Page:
Royal rank and splendor are grown wearisome. The king once called her “sister” and “sister-bride.” Would he were indeed as a “brother,” her mother‘s own child whom she might meet, embrace, and welcome everywhere without restraint or shame. Her love for him is simple, sacred, pure, free from the unrest and the stains of mere earthly passion.
Who would instruct me - Or, thou shouldest teach me Isaiah 54:13. Some allegorists make the whole passage Song of Solomon 7:118:2 a prayer of the synagogue for the Incarnation of the Word, like Song of
The bride now turns to and addresses the chorus as before (marginal reference).
That ye stir not up - literally, as in the margin. For “my love” read as before love. The omission of “the roes and hinds” here is noticeable. Hebrew scholars regard this charge here and elsewhere Ezekiel 20:35, in the latter day, and the former words Song of
The scene changes from Jerusalem to the birthplace of the bride, where she is seen coming up toward her mother‘s house, leaning on the arm of the great king her beloved.
Who is this - Compare and contrast with Song of
I raised thee up - Beneath this apple-tree I wakened thee. The king calls the bride‘s attention to a fruit-tree, which they pass, the trysting-spot of earliest vows in this her home and birthplace. The Masoretic pointing of the Hebrew text (the most ancient traditional interpretation) assigns these words to the bride, but the majority of Christian fathers to the king. The whole passage gains in clearness and dramatic expression by the latter arrangement.
The bride says this as she clings to his arm and rests her head upon his bosom. Compare John 13:23; John 21:20. This brief dialogue corresponds to the longer one Isaiah 65:24; Isaiah 62:3-4.
1 Corinthians 13:1-13 under the New.
(a) Love is here regarded as an universal power, an elemental principle of all true being, alone able to cope with the two eternal foes of God and man, Death and his kingdom.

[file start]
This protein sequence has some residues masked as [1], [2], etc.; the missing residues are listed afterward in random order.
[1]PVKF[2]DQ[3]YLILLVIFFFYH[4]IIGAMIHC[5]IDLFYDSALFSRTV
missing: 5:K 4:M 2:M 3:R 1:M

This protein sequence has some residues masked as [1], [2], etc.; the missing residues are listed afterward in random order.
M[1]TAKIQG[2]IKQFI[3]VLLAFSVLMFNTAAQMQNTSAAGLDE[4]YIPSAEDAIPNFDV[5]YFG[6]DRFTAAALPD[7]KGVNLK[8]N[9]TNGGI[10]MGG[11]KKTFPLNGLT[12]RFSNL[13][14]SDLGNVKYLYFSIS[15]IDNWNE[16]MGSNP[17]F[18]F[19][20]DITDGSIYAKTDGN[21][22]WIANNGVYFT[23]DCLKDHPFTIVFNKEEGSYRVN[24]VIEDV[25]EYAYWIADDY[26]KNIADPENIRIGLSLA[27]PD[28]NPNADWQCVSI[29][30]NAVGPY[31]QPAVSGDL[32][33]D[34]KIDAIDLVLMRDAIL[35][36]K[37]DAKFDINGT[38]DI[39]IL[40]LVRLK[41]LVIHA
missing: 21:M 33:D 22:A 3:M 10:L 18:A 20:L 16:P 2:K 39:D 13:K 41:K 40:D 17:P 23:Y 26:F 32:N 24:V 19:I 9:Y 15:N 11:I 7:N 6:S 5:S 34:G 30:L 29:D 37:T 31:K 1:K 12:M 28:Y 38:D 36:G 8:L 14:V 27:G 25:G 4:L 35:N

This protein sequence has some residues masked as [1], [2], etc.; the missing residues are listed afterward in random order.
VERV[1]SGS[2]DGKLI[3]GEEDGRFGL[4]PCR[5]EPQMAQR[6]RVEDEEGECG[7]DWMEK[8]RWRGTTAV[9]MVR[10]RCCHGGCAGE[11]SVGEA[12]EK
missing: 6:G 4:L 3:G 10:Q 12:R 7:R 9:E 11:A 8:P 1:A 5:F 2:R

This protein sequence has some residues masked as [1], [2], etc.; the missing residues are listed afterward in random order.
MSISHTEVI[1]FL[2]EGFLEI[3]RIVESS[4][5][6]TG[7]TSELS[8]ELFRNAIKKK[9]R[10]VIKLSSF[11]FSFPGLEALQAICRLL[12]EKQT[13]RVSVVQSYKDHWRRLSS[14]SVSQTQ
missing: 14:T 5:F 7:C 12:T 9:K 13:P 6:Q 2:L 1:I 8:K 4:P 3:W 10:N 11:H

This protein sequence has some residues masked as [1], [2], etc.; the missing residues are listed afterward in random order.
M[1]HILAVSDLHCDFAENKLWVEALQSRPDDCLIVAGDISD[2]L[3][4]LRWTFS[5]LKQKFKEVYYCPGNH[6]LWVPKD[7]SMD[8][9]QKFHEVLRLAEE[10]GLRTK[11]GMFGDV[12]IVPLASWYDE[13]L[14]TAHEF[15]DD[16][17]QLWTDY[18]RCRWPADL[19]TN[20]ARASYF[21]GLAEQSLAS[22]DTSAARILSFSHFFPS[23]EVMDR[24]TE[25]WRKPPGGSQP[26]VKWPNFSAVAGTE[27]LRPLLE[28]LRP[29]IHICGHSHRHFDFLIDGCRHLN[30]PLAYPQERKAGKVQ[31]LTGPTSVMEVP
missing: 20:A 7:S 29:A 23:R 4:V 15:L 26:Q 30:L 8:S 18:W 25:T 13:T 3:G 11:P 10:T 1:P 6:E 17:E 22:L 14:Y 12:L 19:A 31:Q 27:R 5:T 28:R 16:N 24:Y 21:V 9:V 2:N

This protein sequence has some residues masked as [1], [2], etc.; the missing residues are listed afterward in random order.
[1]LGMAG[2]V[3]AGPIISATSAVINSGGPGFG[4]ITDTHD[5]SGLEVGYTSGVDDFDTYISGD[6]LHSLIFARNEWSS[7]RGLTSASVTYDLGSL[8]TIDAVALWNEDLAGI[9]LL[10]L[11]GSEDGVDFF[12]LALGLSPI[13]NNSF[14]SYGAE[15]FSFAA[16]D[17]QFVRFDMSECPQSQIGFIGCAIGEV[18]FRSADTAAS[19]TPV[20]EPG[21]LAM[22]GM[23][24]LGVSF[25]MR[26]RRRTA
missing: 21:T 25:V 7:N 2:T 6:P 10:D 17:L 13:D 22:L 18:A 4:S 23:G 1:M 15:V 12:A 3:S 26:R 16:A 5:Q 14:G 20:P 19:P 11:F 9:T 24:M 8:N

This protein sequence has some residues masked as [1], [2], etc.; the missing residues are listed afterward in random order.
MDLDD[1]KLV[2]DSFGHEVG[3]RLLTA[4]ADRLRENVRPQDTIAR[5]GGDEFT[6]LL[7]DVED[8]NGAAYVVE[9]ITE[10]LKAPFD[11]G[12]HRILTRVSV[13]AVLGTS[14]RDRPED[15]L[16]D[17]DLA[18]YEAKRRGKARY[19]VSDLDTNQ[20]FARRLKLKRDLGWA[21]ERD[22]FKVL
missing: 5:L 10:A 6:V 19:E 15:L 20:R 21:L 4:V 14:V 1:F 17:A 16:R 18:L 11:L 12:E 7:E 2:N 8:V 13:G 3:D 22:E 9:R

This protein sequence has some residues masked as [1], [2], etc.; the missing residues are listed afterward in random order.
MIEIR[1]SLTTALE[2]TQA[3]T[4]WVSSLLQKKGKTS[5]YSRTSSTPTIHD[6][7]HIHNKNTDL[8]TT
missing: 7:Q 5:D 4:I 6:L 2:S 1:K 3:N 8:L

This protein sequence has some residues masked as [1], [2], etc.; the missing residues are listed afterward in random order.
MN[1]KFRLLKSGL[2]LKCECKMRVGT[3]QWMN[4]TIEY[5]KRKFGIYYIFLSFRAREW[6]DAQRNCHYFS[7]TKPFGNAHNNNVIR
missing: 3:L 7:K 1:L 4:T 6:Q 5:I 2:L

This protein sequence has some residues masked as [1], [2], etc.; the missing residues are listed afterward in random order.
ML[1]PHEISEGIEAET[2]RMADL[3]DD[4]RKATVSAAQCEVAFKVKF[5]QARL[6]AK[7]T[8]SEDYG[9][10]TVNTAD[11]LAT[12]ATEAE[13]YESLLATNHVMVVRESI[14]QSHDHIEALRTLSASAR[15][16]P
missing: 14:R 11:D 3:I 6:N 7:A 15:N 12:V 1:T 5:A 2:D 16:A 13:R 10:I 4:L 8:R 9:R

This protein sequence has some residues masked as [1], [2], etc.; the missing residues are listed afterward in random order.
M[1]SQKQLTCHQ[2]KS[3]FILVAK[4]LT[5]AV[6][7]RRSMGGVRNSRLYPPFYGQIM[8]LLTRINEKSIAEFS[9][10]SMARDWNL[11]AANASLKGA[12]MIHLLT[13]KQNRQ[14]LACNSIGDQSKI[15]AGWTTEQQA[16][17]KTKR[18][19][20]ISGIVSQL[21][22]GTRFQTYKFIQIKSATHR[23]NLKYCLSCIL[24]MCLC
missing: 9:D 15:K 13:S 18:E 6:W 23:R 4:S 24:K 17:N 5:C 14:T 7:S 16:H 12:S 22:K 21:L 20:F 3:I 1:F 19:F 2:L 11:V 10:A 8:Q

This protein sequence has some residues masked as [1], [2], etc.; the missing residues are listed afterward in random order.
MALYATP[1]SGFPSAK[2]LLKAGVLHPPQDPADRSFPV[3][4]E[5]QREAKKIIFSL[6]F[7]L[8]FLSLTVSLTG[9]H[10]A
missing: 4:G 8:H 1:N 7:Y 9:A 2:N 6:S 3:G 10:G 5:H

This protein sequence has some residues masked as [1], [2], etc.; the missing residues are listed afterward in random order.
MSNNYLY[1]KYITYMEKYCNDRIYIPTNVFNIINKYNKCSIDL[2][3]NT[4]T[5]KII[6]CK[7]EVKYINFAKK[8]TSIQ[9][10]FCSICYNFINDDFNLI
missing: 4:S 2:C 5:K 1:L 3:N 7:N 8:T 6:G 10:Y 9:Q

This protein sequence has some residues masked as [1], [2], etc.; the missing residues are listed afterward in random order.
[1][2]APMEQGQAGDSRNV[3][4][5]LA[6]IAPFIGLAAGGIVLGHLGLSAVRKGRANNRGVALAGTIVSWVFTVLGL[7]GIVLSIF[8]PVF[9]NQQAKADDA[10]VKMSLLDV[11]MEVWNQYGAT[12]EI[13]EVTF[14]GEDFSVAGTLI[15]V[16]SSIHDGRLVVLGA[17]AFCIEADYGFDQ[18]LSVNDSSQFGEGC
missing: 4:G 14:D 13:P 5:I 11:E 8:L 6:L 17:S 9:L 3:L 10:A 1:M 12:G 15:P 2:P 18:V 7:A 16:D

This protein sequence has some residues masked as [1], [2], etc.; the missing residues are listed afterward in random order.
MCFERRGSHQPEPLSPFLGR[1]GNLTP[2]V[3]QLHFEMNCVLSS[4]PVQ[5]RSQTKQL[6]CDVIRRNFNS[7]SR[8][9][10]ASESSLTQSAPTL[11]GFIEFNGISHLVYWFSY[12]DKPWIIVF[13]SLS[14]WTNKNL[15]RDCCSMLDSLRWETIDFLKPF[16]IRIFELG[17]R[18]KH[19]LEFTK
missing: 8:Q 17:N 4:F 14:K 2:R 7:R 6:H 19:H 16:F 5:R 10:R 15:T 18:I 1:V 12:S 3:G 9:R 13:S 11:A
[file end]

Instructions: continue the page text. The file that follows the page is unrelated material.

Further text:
“For strong as death is love,
Tenacious as Sheol is jealousy.”
“Jealousy” is here another term for “love,” expressing the inexorable force and ardor of this affection, which can neither yield nor share possession of its object, and is identified in the mind of the sacred writer with divine or true life.
(b) He goes on to describe it as an all-pervading Fire, kindled by the Eternal One, and partaking of His essence:
“Its brands are brands of fire,
A lightning-flash from Jah.”
Compare Deuteronomy 4:24.
(c) This divine principle is next represented as overcoming in its might all opposing agencies whatsoever, symbolized by water.
(d) From all which it follows that love, even as a human affection, must be reverenced, and dealt with so as not to be bought by aught of different nature; the attempt to do this awakening only scorn.
A brief dialogue commencing with a question and answer probably made by brothers of the bride concerning a younger sister who will soon be old enough to be asked in marriage. The answer is given in the form of a parable: “If she be a wall,” i. e., stedfast in chastity and virtue, one on whom no light advances can be made, then let us honor and reward her. This fortress-wall shall be crowned as it were with a tower or battlement of silver. But “if she be a door,” light-minded and accessible to seduction Proverbs 7:11-12, then let us provide against assailants the protection of a cedar bar or panel.
The bride herself replies with the pride of innocence and virtue already crowned. She has shown herself to be such a fortress-wall as her brothers have alluded to, and her reward has been the royal favor.
She next turns to the king, and commends her brothers to his favorable regard by means of another parable. Solomon owns a vineyard in Baal-hamon (possibly Baalbak, or identical with Amana (Conder)), situated in the warm and fertile plains of Coele-Syria, overshadowed by the heights of Lebanon Song of
The bride also has a vineyard of her own Song of
The poem having opened with the song of a chorus in praise of the king Song of
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Barnes, Albert. "Commentary on Song of Solomon 8". "Barnes' Notes on the Whole Bible". https://www.studylight.org/
the Second Week after Epiphany